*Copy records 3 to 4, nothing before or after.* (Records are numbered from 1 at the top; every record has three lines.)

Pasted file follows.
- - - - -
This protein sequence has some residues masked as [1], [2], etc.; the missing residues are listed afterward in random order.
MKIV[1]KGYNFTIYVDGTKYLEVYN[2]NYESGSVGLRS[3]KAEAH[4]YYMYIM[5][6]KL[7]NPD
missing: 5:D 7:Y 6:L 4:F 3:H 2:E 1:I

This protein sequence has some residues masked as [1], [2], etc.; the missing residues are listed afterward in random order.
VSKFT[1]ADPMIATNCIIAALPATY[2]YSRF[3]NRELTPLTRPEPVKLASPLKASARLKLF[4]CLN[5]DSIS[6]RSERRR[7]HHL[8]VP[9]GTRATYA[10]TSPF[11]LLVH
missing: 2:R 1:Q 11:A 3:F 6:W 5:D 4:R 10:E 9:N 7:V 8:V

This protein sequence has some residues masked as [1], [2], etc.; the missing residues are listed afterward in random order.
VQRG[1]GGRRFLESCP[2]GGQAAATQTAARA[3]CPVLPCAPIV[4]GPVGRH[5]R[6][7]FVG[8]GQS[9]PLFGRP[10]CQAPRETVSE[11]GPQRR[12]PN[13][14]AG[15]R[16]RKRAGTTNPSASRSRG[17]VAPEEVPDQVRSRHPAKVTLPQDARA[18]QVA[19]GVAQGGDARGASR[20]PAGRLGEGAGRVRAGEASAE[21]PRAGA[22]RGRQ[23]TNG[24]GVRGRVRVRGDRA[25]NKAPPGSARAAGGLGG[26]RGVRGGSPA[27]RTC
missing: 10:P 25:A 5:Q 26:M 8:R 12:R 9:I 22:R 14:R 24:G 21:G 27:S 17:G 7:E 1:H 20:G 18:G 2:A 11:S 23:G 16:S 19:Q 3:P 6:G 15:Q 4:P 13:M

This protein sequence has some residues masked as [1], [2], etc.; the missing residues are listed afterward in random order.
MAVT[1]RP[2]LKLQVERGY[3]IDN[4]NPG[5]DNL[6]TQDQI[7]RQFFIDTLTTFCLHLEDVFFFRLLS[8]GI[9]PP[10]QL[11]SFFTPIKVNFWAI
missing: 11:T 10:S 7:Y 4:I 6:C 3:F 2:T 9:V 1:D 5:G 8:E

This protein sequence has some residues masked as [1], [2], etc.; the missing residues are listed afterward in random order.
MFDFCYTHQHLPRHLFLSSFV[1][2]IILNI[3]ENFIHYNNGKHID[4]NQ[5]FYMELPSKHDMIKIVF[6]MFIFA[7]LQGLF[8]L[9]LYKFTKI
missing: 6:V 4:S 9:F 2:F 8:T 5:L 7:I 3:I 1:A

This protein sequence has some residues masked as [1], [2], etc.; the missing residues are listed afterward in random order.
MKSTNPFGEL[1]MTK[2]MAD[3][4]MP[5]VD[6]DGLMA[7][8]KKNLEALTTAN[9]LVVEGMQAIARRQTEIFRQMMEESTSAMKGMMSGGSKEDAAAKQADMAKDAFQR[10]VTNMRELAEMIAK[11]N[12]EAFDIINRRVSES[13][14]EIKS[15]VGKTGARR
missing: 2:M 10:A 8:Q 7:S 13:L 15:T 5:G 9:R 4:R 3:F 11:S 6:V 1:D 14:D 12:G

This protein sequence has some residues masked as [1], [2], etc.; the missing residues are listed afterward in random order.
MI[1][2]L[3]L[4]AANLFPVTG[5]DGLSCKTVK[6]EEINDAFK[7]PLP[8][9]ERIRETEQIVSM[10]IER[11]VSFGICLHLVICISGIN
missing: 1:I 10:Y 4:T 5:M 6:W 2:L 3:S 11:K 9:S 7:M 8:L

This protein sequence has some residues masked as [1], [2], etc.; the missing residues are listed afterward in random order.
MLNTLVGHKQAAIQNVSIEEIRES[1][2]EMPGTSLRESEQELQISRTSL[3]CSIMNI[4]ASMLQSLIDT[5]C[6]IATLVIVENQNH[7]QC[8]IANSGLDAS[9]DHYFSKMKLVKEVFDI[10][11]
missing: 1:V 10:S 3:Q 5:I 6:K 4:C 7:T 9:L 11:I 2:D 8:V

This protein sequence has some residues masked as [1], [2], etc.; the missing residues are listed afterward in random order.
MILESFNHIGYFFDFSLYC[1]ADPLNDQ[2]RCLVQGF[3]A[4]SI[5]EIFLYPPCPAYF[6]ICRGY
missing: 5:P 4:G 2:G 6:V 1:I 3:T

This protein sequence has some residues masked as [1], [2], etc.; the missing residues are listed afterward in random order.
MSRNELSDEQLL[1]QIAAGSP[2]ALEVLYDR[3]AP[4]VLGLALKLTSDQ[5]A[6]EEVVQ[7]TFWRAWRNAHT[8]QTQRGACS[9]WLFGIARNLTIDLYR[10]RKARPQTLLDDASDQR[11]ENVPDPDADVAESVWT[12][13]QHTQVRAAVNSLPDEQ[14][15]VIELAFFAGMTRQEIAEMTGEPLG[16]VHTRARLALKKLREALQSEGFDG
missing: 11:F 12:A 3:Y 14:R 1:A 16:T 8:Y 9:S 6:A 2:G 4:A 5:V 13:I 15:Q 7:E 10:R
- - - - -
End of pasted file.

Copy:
This protein sequence has some residues masked as [1], [2], etc.; the missing residues are listed afterward in random order.
VQRG[1]GGRRFLESCP[2]GGQAAATQTAARA[3]CPVLPCAPIV[4]GPVGRH[5]R[6][7]FVG[8]GQS[9]PLFGRP[10]CQAPRETVSE[11]GPQRR[12]PN[13][14]AG[15]R[16]RKRAGTTNPSASRSRG[17]VAPEEVPDQVRSRHPAKVTLPQDARA[18]QVA[19]GVAQGGDARGASR[20]PAGRLGEGAGRVRAGEASAE[21]PRAGA[22]RGRQ[23]TNG[24]GVRGRVRVRGDRA[25]NKAPPGSARAAGGLGG[26]RGVRGGSPA[27]RTC
missing: 10:P 25:A 5:Q 26:M 8:R 12:R 9:I 22:R 14:R 24:G 21:G 27:S 17:G 7:E 1:H 20:G 18:G 2:A 11:S 23:G 16:S 19:Q 3:P 6:G 15:Q 4:P 13:M

This protein sequence has some residues masked as [1], [2], etc.; the missing residues are listed afterward in random order.
MAVT[1]RP[2]LKLQVERGY[3]IDN[4]NPG[5]DNL[6]TQDQI[7]RQFFIDTLTTFCLHLEDVFFFRLLS[8]GI[9]PP[10]QL[11]SFFTPIKVNFWAI
missing: 11:T 10:S 7:Y 4:I 6:C 3:F 2:T 9:V 1:D 5:G 8:E